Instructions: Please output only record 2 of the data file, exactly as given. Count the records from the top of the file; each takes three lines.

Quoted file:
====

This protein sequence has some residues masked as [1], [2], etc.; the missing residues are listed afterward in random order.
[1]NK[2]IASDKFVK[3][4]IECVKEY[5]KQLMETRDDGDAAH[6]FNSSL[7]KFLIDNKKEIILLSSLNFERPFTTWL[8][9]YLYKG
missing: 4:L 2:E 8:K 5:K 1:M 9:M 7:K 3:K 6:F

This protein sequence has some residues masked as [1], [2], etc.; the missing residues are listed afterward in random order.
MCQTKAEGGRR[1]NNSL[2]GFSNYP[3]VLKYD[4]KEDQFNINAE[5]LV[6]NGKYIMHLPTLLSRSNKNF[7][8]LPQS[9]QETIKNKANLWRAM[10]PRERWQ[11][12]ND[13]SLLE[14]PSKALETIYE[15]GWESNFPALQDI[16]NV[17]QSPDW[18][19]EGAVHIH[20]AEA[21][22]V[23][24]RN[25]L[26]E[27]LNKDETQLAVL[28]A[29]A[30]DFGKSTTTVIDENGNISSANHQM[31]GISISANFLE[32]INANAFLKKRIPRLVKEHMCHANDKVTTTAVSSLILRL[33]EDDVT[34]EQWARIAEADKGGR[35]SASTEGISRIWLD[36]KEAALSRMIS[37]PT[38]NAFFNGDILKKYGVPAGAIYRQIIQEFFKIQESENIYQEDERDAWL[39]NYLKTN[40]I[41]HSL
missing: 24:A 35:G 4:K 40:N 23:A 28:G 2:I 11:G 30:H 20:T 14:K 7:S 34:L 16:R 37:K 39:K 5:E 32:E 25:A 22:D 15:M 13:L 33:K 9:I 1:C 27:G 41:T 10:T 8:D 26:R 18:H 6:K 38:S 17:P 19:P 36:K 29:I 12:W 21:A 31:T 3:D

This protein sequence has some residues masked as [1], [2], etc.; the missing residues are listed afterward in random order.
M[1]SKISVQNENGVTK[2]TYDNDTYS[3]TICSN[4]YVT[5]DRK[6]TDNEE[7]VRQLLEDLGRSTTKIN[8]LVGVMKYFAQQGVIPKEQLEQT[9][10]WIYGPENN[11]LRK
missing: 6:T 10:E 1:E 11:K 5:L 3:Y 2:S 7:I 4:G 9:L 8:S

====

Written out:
This protein sequence has some residues masked as [1], [2], etc.; the missing residues are listed afterward in random order.
MCQTKAEGGRR[1]NNSL[2]GFSNYP[3]VLKYD[4]KEDQFNINAE[5]LV[6]NGKYIMHLPTLLSRSNKNF[7][8]LPQS[9]QETIKNKANLWRAM[10]PRERWQ[11][12]ND[13]SLLE[14]PSKALETIYE[15]GWESNFPALQDI[16]NV[17]QSPDW[18][19]EGAVHIH[20]AEA[21][22]V[23][24]RN[25]L[26]E[27]LNKDETQLAVL[28]A[29]A[30]DFGKSTTTVIDENGNISSANHQM[31]GISISANFLE[32]INANAFLKKRIPRLVKEHMCHANDKVTTTAVSSLILRL[33]EDDVT[34]EQWARIAEADKGGR[35]SASTEGISRIWLD[36]KEAALSRMIS[37]PT[38]NAFFNGDILKKYGVPAGAIYRQIIQEFFKIQESENIYQEDERDAWL[39]NYLKTN[40]I[41]HSL
missing: 24:A 35:G 4:K 40:N 23:A 28:G 2:I 11:G 30:H 20:T 14:K 7:S 34:L 16:R 37:K 39:K 5:E 32:E 25:A 22:D 15:M 13:L 33:K 9:I 1:C 27:G 41:T 10:T 8:D 26:R 18:H 6:K 38:S 17:P 19:P 36:K 29:I 12:W 21:A 31:T 3:D